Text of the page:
Our newest residential project, is a remodel of a Southport Corridor / Lakeview house, which we transformed from a disjointed series of rooms into a light-filled, cohesive and comfortable living space. Our renovation began with a rethinking of the layout of the existing building, which made the unit feel too much like an apartment. The kitchen and entryway were cordoned off from the main room—and access to natural light.
We privatized the side entry door, and opened the stair to the unit. The existing kitchen was relegated to a corner with a wall and mechanical ductwork obstructing it from the central living space. We tore down the wall, moved the ductwork (no small feat) and joined the kitchen with the living room, which enhanced the open effect of the new entryway, allowing the windows to spectacularly illuminate the space. By moving the kitchen wall and ductwork, we were able to relocate the powder room (which we outfitted with a vintage door from a 1920s Reid’s pharmacy) into the stairwell, leaving just enough space for a mini-garage to stow children’s toys.
The shelving that lined the stairs was a work of 90′s pop-architecture with glass shelves and random light wood. We simplified the layout, and toned down the color to complement the staircase. The floor and main staircase are composed of reclaimed shipping crates, originally of Tropical hardwoods, which lend a beautiful variation in color and pattern to the flooring—and influenced a monochrome palette for the rest of the house.
With two small children, open railings on the staircase weren’t an option, so we installed a removable hanger and glass rail that would be taken down when they got older. The second floor remained largely in tact. We remodeled the kid’s bathroom so that the tub wasn’t awkwardly placed at the entrance, and also added a laundry room in the hallway. The master bathroom was resurrected from an unappealing miami vice aesthetic, and converted into a spa-like bathroom with softly hued ceramic walls and stone floor, the perfect place to unwind, membership and commute free.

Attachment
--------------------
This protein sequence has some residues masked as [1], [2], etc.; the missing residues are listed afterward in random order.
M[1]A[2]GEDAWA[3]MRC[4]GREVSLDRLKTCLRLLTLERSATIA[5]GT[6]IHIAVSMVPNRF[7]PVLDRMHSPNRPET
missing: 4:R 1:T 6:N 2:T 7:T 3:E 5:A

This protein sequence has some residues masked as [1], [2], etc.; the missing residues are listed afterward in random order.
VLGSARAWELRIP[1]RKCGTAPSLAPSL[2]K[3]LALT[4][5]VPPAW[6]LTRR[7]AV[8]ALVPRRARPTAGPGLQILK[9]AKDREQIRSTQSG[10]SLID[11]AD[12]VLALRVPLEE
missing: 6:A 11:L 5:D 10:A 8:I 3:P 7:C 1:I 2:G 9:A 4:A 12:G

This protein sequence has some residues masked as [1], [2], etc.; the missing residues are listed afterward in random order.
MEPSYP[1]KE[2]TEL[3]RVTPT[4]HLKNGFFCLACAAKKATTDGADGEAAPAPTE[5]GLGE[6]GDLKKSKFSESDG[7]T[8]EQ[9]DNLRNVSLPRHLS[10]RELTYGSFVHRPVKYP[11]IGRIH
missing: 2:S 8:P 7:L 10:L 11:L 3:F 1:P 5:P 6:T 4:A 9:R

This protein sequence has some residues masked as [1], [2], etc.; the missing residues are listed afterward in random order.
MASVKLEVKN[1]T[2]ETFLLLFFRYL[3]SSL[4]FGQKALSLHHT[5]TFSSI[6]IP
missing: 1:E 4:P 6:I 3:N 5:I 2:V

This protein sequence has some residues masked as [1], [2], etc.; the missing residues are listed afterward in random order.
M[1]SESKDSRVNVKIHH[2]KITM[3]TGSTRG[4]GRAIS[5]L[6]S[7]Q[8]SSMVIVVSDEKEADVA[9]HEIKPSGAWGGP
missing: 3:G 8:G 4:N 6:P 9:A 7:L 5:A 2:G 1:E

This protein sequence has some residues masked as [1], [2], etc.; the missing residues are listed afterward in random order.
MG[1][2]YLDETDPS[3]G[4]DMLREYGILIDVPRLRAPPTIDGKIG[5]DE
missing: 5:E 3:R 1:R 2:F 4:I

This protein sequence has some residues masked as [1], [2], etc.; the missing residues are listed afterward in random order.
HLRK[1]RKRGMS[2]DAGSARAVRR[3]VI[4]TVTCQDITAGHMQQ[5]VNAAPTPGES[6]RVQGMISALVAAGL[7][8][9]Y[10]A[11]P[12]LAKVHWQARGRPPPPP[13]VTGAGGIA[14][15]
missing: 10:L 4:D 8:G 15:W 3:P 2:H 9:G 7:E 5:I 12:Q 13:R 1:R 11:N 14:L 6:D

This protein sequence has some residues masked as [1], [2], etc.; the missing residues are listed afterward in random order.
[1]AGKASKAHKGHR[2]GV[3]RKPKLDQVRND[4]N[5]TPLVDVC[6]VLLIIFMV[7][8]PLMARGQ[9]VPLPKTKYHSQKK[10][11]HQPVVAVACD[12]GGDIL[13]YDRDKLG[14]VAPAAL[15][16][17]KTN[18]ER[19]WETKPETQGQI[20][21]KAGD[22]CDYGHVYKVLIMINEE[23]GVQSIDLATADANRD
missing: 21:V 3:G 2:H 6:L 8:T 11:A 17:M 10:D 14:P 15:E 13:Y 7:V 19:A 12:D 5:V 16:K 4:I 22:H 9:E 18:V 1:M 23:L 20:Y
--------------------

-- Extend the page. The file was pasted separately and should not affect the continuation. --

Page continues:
The new bathroom now has a free standing, canoe-like tub (oars sold separately), which is adjacent to custom-designed walnut shoji closet doors (pictured above, with the children’s bathroom), keeping clothes and suitcases serenely tucked away. Other materials of note include salvaged pendant lights from architectural anarchy, and a dining table from Gathering Moss in London.
More before & after photos:
reclaimed phone booth door (left) and sconce (right)
master bathroom (before)
master bathroom (after)
salvaged light shades
master bedroom (after)
custom shoji door (left) and kid’s bath (right)
master bathroom (after)
living room (before)